District Manager Retires after 47 Years of Service

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Patrick Fitzgerald retired at the end of May after 47 years with Platte Canyon Water & Sanitation District. Pat joined the District in 1974 as a maintenance operator and became the District Manager in 1975. During his 47 years of service, Pat had a significant impact on the changes and challenges the district has faced, especially with its expansion from 300 customers to 7,000. Pat was instrumental in ensuring water and wastewater services were available to the growing district.

In addition to meeting the needs of Platte Canyon’s growth, he also took on the responsibility of supporting the expansion of the Southwest Metropolitan Water & Sanitation District. In 1977, Southwest Metro was experiencing tremendous growth of residential housing within its boundaries and realized they had a need for full time management and operation services.

One of Pat’s initial contributions to the Districts was his execution of an Intergovernmental Agreement (IGA) between Platte Canyon and Southwest Metro, which established operational and management collaborations with the two organizations to avoid duplicating services, staff, and equipment.

This partnership was one of Pat’s greatest accomplishments as District Manager. He states that it “led to more efficiency and reduced costs for both entities. Later IGA’s with the Bow Mar, Columbine and Valley districts vastly improved services provided by those districts and improved the efficiency of cost effectiveness to the combined district operations.”

Another great achievement he recalls was establishing Platte Canyon as a leader in the formation and management of the Denver Water Distributor Forum and the Rates and Fees Technical Advisory Committee (TAC). “Negotiations between Denver Water and the Rates and Fees TAC have saved distributor customers several million dollars in water rates over the past 20 years.”

In 2019, Pat was presented with the honorable “Years of Dedicated Service Award” at the annual Special District Association of Colorado conference (pictured above). This prominent award in the Special District community recognizes his many accomplishments as District Manager.

Pat has always made district customers his top priority. He is proud to have ensured safe, reliable water and excellent service was provided to District customers at an affordable rate. He felt that it was crucial to emphasize communication and transparency with District customers. “They are the employers that we work for,” he states.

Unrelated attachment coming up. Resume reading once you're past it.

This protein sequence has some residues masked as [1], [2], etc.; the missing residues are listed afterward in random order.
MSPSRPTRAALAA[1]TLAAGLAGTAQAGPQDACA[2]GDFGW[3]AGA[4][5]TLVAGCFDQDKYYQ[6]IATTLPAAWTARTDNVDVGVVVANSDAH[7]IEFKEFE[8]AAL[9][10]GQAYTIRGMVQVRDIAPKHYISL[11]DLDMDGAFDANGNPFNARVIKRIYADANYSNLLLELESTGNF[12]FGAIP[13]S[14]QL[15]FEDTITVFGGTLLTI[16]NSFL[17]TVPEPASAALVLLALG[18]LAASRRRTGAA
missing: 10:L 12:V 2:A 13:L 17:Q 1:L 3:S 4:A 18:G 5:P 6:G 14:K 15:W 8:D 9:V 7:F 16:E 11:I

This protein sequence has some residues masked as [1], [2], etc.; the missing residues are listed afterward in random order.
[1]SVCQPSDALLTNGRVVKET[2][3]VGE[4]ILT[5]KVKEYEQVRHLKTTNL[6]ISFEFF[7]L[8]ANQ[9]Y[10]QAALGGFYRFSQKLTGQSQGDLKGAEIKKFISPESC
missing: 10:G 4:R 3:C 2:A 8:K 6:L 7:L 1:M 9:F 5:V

One of the most challenging tasks Pat faced as District Manager was discovering that a significant portion of the District’s infrastructure was deteriorating and failing years before its expected useful life. This led to the establishment of an asset management and capital improvement program to respond to the need to upgrade, rehabilitate and replace aging infrastructure. “While this was challenging, the District’s Board of Directors, staff and consultants collaborated on the development of capital improvement plans and implementing funding sources to meet the challenge”.

When asked what the best advice he can pass along to his successor, Pat said “build trust through open and complete communications with the District’s Board of Directors.  Develop a knowledgeable, dedicated staff and emphasize consistent improvement in knowledge and performance through training to improve current job duties as well as expand capabilities that benefit the employees as well as the District. Make Platte Canyon a fun and interesting place to work!”

Pat will miss most the camaraderie with the District staff and responding to the challenges faced by today’s water and wastewater utilities. “The industry is constantly changing with new environmental regulations, resource constraints, laws, employment rules and regulations, quickly evolving information technology tools and capabilities, and financial challenges that require constant education and change”.

Through exceptional leadership, Pat created a legacy with respect to the Front Range water and wastewater community, as well as the five districts he managed and its customers. Pat will be greatly missed in the community and especially at the districts he served. We wish you the best in your retirement and thank you for 47 remarkable years of hard work, dedication, and persistence!

Pat looks forward to traveling, spending more time with his wife, children and grandchildren and learning new skills such as fly fishing. Wishing you lots of “tight lines” and “bent rods” in your future, Pat!